When Isabella had her first fever in the night at 8 months, she decided she didn’t like the taste of Panadol and would projectile vomit whenever we gave it to her. She was hot and I was at a complete loss as to what to do. I wish I’d known about Panadol suppositories and that fevers are actually ok as long as they aren’t too high! Fevers aren’t an illness in themselves but a symptom of an illness.


Later, when Isabella got gastro at 13 months, I didn’t know to seek medical attention after 48 hours. As she wasn’t vomiting or hugely dehydrated (she stayed literally attached to my breast for the whole week), I let the diarrhoea go on for 7 days (!!!) before taking her to the doctor. Whilst she didn’t need any intervention, a stool sample at 48 hours and beginning probiotics for both her and I, would have been greatly beneficial. I was also just very lucky that she didn’t become dangerously dehydrated.



When Isabella was 18 months, she developed croup (narrowing of the upper airways) with a cold. Again, I didn’t know what signs to look for and I was also intimidated by the thought of taking her to an Emergency Department. (I didn’t realise there was a separate Paediatric Emergency Ward and I pictured us having to wait for hours in the middle of the night, surrounded by sick people in a waiting room, which wasn’t the case at all!) I did eventually take Isabella to Emergency, but at a much more severe stage than I now realise I should have, which resulted in her needing much more medication (2 adrenaline nebulisers as well as the steroid dose). With the knowledge that I could have had from doing a good first aid course, I would not only have taken Isabella to get medical attention earlier, but I would have been confident in doing so and come equipped with necessary and relevant information for the doctors.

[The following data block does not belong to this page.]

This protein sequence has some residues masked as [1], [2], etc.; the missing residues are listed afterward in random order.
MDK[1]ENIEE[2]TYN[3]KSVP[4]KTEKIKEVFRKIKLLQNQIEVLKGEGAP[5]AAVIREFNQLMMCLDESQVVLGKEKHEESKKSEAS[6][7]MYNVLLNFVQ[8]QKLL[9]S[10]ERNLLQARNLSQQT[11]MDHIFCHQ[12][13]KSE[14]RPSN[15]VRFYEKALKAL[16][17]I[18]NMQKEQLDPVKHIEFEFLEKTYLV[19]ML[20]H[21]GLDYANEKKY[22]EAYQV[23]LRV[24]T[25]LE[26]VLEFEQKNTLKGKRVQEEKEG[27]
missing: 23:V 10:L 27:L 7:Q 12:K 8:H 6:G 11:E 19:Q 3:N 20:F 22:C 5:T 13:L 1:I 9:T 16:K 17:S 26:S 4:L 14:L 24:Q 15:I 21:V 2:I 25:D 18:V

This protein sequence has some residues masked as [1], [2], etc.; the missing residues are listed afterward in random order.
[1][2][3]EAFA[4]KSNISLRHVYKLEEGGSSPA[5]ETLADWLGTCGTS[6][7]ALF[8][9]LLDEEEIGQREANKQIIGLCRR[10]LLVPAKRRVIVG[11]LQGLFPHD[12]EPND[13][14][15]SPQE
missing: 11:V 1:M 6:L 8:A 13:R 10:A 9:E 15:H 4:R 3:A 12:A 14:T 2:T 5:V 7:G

The time was well and truly due for me to bite the bullet and educate myself. I definitely didn’t want to try and become a diagnosing, self-treating home ‘doctor’. Treating illness is best left to the experts – though obviously every GP isn’t the same and it’s worth hunting around for one you trust and is on the same page as you. I just wanted to learn basic first aid for what to do in an emergency and to find out what the warning signs are and when an immediate trip to Emergency is indicated. I didn’t want yet another situation where I was leaving things too late or caught in a situation where Isabella’s life or limbs depended on me and I didn’t know what to do.